Stavans’s book, Don Quixote of La Mancha, is a graphic novel adaptation of Don Quixote illustrated by Roberto Weil. It was delayed by 10 days after the contracted printer ran out of the paper needed for the job and an alternative printer had to be found, said Norton.

“For a moment, it looked as if some publicity events and the publication of reviews might need to be rescheduled,” said Stavans. “But in the end, everything worked out.”

Stavans, who is publisher at Restless Books, said he understands the challenges presented by this new printing environment.

“The press acted intelligently, updating me at all times,” he said of Penn State University Press.

Karen Copp, associate director of the University of Iowa Press, said there is naturally “some disappointment” from authors when books are delayed, but many are understanding. She said she had been experiencing delays of eight to 10 days but is hoping the wait time shrinks now that the fall rush is over.

A New Normal

Still, it's uncertain how long it will take for printing times to return to what they were, said Britton. It could be that the slower lead times persist throughout 2019. For now, at least, delays are the "new normal," he said.

“We’re doing a lot of different things to counter this,” he said. “We’re building more time into schedules; we’re looking for alternative vendors. We’re being flexible on things like what paper stock we use.”

Britton noted that the increased use of ebooks has negatively influenced print sales, but the impact was not as great as some printers and paper mills anticipated.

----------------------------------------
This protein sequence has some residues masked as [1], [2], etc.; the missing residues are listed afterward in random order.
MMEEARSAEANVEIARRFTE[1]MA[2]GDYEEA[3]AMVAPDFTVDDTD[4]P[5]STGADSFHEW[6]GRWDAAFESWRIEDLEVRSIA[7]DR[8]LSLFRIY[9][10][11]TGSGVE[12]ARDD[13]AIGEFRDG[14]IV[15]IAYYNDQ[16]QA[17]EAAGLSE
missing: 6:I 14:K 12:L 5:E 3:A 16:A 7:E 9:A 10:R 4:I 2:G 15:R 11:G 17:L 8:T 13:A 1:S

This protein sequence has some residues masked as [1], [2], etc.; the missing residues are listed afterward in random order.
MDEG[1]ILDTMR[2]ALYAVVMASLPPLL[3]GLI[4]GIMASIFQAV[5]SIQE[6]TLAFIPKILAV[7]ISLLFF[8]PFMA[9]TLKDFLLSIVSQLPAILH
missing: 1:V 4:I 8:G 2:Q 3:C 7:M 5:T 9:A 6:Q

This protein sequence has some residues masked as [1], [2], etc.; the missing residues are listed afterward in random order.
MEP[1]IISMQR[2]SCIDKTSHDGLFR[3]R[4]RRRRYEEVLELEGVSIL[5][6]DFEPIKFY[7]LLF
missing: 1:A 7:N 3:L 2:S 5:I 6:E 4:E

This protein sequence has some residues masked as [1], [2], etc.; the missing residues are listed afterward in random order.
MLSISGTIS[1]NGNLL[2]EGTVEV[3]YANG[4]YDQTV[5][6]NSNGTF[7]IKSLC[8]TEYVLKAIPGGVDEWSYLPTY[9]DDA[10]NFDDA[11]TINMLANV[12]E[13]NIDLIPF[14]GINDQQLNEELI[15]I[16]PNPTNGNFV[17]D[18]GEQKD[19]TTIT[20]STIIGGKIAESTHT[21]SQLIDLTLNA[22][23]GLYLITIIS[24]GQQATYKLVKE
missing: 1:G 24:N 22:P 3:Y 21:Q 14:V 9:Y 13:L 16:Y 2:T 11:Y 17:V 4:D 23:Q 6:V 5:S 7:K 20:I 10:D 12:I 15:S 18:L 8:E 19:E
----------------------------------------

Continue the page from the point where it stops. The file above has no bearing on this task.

“Looking at this in a broader context, the forces that caused printers to consolidate and close may have been a market overcorrection,” said Britton.

The printing industry began experiencing major problems in mid-2018, said John Bond, a scholarly publishing consultant and founder of Riverwinds Consulting. Several U.S.-based printers merged or closed, increasing demand at remaining printers. Severe paper shortages also played a role as many mill operators, seeing falling demand for books, switched to producing tissue paper and paper-based packaging in place of printing- and writing-grade paper. Bond believes it may take six to nine months for paper mills and printers to catch up to demand.

John Edwards, vice president of market development at CJK Group -- the parent company of numerous technology, communications, printing and manufacturing companies -- agreed that paper mill operators had underestimated demand for paper, creating a gap between supply and demand that he predicts will persist through 2019. The price of pulp also increased, making paper production more expensive, he said. Several university press directors said they had noticed slight increases in their printing costs.

Maple Press, a Pennsylvania-based printer, has seen exceptionally heavy demand for book manufacturing services over the last six months. In addition to competing printers merging or closing, there were some exceptionally popular books in the last half of 2018 (such as Michelle Obama's Becoming, published by the Crown Publishing Group) that put additional strain on industry capacity.

“Many of our customers did experience lead times that were longer than normal during the second half of 2018,” said Bill Long, vice president of sales and marketing at Maple Press. The printer has been ramping up -- “running overtime, hiring additional workers and investing in additional capacity to better service demand levels,” he said.

Long predicts that capacity levels will “remain somewhat tight for the foreseeable future.”

“This will inevitably lead to longer lead times in some cases moving forward,” he said. “It will become more important for publishers to work more closely with printers on their capacity needs and timing.”

Britton said he viewed the situation as somewhat ironic. “Reports of the death of the book, it seems, have been greatly exaggerated.”